The drama with HP last week, which took its stock down about 20 points and put both its board and CEO at risk, wasn't due to bad management but due to leaks. This is a recurring problem with HP and it has become very costly. In most cases, there appears to be political intent behind the leaks, but they are doing massive damage to the credibility of management and may, if they continue, force yet another leadership change.
Apple, which has had leak issues in the past, and is probably the hardest company to secure, has largely contained all but accidental or third-party leaks. I almost lost my own job due to a leak that was apparently designed to get me fired, so I'm not a fan of the leak concept.
Let's explore the problem with leaks.
The Promise and Problem with Leaks
We see leaks in politics a lot. The promise of a leak is that it can be a low-cost way to create massive interest. People like to share "secrets" and having one gives credibility to an advocate that he/she otherwise wouldn't have if they just shared the news. Because the source isn't identified, the nature of the secret tends to be the focus rather than any discussion that might invalidate the content due to the likely manipulative goals underneath the news.
The problems are numerous, however. The first is there is no easy way to control the outcome and the leak may gain a life all of its own. Recall the Valerie Plame leak. The purpose was to discredit her husband, which it did, but it then got a life of its own and cost the leaker his job and discredited the administration. Collateral self-damage was high. So, too, were the leaks out of the HP board after Carly Fiorina was let go. (Interestingly, she is supporting HP's broad moves and one of her strengths was her vision). Those, and the investigations into finding the leakers, cost the chairman her job along with most of the board, and several HP senior employees were let go as well. We did learn a new word, "pretexting," and it is interesting that something similar recently almost took out (and may still) Rupert Murdoch.
The bigger problem is that if employees see their leaders leaking information, they will most likely view this as a legitimate activity themselves and then control becomes impossible, which is what may be happening now with HP. In short order, the Best Buy return of TouchPads was leaked, the spin out or sale of HP's PC division was leaked, and the recent acquisition of Autonomy (an electronic discovery company, interestingly enough) was leaked. Also interesting, today, the fact that HP's EVP head of its PC division is looking for a new job was leaked as well. This last bit of info comes on top of leaks during HP's search for a new CEO, which had Bradley as the named successor for Mark Hurd, but didn't come to pass, and soured the well for Leo Apotheker. A few weeks ago, it had been leaked that Bradley was looking for a job from Intel and before that with Motorola, suggesting a pattern and where HP should start looking for a source.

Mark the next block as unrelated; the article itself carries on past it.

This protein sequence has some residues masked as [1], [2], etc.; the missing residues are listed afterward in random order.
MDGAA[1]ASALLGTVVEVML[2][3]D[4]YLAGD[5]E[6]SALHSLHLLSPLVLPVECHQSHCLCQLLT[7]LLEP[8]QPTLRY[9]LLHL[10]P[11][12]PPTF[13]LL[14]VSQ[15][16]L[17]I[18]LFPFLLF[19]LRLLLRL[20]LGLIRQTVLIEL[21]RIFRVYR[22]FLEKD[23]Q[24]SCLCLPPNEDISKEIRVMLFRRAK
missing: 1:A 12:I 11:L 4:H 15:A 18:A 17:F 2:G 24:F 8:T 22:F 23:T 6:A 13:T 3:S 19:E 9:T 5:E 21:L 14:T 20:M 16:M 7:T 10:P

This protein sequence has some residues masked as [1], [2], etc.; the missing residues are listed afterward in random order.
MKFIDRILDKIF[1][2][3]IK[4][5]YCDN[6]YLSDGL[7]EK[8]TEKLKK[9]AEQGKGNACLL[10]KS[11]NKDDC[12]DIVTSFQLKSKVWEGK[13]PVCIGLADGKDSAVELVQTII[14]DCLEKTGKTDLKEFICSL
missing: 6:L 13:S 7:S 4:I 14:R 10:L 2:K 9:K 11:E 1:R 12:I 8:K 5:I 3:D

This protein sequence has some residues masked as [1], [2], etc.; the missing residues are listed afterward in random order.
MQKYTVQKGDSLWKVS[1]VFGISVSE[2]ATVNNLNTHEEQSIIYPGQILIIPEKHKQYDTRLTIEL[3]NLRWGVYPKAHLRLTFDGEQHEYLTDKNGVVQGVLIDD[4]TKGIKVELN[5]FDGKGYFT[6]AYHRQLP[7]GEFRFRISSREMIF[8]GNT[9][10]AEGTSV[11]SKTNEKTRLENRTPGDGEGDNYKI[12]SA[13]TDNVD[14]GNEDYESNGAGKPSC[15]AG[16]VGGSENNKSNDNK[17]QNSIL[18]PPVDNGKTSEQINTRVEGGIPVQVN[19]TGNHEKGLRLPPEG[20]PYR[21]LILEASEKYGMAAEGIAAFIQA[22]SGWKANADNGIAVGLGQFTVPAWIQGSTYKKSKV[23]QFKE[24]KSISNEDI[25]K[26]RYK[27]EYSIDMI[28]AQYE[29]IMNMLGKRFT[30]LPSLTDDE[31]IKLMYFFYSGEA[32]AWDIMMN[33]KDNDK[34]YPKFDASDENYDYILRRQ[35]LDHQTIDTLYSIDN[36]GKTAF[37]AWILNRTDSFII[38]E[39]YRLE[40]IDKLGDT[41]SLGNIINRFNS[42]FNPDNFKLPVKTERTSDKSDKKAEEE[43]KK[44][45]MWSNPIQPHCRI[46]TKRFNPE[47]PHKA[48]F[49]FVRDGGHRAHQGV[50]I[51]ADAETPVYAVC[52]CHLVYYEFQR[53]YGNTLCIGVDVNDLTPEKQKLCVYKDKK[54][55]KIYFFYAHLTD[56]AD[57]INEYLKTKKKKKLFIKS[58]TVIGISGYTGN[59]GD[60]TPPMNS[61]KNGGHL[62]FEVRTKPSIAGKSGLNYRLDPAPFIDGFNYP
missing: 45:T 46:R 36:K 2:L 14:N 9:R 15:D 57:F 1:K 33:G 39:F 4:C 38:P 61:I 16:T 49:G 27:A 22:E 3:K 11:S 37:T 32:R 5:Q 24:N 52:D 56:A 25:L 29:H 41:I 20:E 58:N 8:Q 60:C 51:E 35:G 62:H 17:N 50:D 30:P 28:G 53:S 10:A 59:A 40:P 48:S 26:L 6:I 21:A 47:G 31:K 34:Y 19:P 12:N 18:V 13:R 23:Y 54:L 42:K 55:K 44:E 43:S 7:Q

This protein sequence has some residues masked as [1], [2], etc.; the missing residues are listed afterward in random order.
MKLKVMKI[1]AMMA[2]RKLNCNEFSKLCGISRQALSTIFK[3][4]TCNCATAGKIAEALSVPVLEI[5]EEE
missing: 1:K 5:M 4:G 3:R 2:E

My Own Story: Why I'm Not a Leak Fan
In my case, the leak almost cost me my job and I was fortunate that it failed. As part of competitive analysis for IBM, I had created a definitive document, heavily researched, on why the ROLM unit was failing along with a detailed recommendation on what fixes needed to be made. A large portion of the identified problem, which I captured by actually interviewing buyers who had switched to other vendors, was on how the sales team was blowing the sale (causes were bad training and horrid staffing). But parts were also on products that weren't competitive. This report, which, of course, was highly confidential, was leaked to our largest competitor and then given to one of our largest clients who shared it with his sales rep. The SVP of sales immediately demanded my resignation.
Fortunately, I'd anticipated the potential for a leak and had built tracking within the document. Sometimes my own unique training pays off (I was really lucky) and we were able to determine the source of the leaked document. He later left and took over a job that was in charge of displacing us by that same competitor, a job that I still believe he had while he was working for us. I've referred to this before as a fifth column in some companies.
So, I'm not a leak fan and think that as a practice it should not be encouraged because, despite how powerful it is, it is simply too hard to control and represents a far greater danger than benefit. This is exactly what HP has just demonstrated.
Wrapping Up: Leaks Are a Bad Habit
For HP or anyone else who uses leaks, the habit, though attractive, should be discouraged. Apple showcases a best practice in clearly identifying only those that are allowed to talk to the press. While Apple's practices may be overkill for most firms, it also does the best job in securing its brand and image - something a lot of firms could do far better with HP on the short list this week. If you want to locate a leak, there are a series of practices that can be used and most firms like EMC, which have security practices for enterprises, know them.
One thing HP could, and should, do immediately to reduce the exposure is to centralize communications to eliminate that as a source for unplanned leaks. That's Apple 101 and it remains a best practice in the face of a problem like this.